The entities in charge of the 1818 Market Street location for the Marathon Grill Philadelphia restaurant chain, 1818 Market Street Marathon Grill, Inc. and its general partner 1818 Market Street Marathon Grill Associates , filed for chapter 11 bankruptcy protection in the United States Bankruptcy Court for the Eastern District of Pennsylvania (Philadelphia) on October 9, 2013. 1818 Market Street Marathon Grill, Inc. is the corporate entity for the 1818 Market Street location and has been assigned to the Honorable Judge Magdeline D. Coleman under case number 2:13-bk-18861. 1818 Market Street Marathon Grill Associates, the partnership in charge of the location filed separately and has been assigned to the Honorable Judge Eric L. Frank under case number 2:13-bk-18863. (Please click the hyperlinks for docket summaries). Motions for Joint Administration of both cases were filed by each entity on October 9, 2013. The debtors listed the same creditors with the exception that 1818 Market Street Marathon Grill, Inc. also lists NNN 1818 Market, LLC, the building management company in charge of 1818 Market St.
The Marathon Grill began as a 10-seat hamburger restaurant in Northeast Philadelphia in 1984. It eventually grew into a six location restaurant chain before shrinking back down to operating three locations at 1818 Market St., 19th & Spruce St., and 16th & Sansom St. The bankruptcies affect the 1818 Market St. location, the largest of the three restaurants. The filings were made in response to learning that the landlord intended to take possession of the restaurant space over an ongoing dispute over unpaid back rent and fees of approximately $540,000.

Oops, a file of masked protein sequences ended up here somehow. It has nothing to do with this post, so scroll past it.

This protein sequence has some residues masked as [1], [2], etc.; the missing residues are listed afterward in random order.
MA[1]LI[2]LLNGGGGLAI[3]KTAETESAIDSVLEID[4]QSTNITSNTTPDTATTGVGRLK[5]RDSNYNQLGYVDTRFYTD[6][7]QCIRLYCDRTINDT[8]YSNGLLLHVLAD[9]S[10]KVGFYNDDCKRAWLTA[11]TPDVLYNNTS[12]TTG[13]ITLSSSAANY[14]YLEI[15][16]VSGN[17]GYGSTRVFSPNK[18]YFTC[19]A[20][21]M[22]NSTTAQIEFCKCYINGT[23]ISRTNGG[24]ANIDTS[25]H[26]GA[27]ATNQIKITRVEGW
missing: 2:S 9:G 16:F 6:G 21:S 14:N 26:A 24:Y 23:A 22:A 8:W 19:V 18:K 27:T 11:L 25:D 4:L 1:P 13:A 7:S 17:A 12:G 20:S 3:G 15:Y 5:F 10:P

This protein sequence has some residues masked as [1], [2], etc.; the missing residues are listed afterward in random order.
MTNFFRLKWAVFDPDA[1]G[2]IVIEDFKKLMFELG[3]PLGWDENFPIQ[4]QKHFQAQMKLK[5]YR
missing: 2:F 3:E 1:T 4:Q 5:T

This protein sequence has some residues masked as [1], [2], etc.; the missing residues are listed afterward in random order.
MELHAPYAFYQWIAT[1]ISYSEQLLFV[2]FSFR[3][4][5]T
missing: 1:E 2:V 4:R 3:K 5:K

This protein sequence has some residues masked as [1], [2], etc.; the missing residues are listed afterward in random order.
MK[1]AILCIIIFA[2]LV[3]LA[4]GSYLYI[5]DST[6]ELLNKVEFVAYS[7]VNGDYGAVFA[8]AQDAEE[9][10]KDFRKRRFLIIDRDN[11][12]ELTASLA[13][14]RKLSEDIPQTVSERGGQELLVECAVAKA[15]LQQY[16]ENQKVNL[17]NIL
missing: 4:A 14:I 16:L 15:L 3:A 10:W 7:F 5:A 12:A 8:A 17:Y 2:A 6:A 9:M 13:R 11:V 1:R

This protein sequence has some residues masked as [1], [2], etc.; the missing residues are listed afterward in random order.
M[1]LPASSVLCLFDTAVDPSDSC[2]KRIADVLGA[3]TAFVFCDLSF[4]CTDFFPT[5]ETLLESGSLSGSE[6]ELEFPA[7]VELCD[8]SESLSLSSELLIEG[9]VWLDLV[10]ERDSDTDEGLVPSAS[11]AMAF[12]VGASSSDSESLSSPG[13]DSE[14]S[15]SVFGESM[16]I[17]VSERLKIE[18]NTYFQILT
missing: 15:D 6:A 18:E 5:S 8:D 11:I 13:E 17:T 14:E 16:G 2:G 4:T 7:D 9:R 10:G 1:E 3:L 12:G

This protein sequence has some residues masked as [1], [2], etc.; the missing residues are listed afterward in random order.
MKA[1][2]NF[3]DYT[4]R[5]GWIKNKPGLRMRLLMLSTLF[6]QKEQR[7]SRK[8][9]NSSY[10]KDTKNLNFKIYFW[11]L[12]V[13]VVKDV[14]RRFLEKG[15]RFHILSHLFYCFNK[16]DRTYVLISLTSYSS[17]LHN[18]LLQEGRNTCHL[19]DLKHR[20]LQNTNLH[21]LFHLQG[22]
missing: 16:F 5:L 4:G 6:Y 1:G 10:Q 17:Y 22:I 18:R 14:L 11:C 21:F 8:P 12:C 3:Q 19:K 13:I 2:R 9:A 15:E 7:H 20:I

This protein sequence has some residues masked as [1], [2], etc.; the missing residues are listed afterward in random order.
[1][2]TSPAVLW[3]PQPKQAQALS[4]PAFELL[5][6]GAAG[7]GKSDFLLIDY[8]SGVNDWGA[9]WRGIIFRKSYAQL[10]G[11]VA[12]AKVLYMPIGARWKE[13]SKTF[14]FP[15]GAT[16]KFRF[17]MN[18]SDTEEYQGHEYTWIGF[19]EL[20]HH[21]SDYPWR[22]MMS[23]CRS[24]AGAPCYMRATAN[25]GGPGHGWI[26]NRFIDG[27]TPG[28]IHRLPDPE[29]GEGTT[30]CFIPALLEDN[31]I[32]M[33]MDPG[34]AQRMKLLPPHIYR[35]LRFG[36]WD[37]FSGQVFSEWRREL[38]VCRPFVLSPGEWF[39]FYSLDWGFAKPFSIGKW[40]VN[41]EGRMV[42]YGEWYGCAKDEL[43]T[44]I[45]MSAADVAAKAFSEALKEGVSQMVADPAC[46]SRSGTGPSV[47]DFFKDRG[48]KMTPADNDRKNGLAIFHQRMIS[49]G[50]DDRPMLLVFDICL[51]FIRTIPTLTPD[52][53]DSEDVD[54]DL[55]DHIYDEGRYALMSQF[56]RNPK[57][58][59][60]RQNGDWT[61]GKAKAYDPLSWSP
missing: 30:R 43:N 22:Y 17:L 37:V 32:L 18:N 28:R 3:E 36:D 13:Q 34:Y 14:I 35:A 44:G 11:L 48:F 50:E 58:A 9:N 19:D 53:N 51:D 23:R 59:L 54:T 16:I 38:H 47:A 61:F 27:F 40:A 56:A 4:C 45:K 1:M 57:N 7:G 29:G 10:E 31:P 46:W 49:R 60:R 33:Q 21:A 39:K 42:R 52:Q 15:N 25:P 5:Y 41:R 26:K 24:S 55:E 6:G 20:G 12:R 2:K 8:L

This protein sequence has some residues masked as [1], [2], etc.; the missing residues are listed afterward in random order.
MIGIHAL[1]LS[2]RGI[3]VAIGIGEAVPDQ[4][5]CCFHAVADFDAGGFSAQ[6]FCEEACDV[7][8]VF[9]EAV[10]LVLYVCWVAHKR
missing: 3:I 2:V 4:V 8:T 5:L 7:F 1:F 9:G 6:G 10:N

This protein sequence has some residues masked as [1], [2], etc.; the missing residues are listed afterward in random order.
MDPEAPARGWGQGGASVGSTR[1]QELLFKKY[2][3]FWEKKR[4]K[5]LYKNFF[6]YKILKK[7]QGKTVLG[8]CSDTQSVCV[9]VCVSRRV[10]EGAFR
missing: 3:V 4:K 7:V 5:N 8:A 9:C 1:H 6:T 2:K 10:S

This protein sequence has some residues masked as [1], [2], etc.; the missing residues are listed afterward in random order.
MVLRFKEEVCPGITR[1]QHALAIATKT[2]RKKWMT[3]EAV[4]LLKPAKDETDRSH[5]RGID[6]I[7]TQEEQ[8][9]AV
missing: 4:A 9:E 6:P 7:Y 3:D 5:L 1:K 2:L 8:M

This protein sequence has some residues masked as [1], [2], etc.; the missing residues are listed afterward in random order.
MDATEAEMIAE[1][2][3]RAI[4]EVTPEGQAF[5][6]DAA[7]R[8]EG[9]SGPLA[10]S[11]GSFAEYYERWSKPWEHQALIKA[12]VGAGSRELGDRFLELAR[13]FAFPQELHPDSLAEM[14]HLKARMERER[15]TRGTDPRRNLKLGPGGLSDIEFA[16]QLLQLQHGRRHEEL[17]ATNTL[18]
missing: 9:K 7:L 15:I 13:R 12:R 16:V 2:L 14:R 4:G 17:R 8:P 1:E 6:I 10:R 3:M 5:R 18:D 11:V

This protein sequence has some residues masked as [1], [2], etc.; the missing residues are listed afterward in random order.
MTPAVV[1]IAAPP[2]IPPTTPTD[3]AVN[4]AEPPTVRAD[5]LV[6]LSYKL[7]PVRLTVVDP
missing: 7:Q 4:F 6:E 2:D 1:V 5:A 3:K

1818 Market Street Marathon Grill Associates declared assets between $500,000 and $1 million with liabilities between $100,000 and $500,000. 1818 Market Street Marathon Grill, Inc. declared assets between $50,000 and $100,000 with liabilities between $1 and $10 million. The debtors entities are represented by Aris J. Karalis and Robert W. Seitzer of Maschmeyer Karalis P.C. The bankruptcies do not affect the other Marathon Grill locations and the debtors have pledged that the 1818 Market St. location will remain open during the bankruptcy proceedings.
Salene: In my younger years as a lawyer at Weir & Partners LLP in Philadelphia (2002-2004), I used to grab many late dinners at the Marathon Grill location at Sansom Street. It was hip, for sure. What is the formula for sustainability in the restaurant industry?
The first 30 days of a Chapter 11 bankruptcy case often are like water spewing violently out of a fire hydrant. Fast. Furious. Urgent. Many issues being thrown at the Debtor, its employees, and its lawyers at one time.
According to the Pre-Bankruptcy Planning for the Commercial Reorganization: A Brief Guide for the CEO, CFO/COO, General Counsel and Tax Advisor, written by the Reorganization and Restructuring Group of Squire, Sanders & Dempsey, LLP (2nd edition, 2008), a whopping 83 percent of chapter 11 reorganizations that are filed generally “die on the vine” and are never confirmed.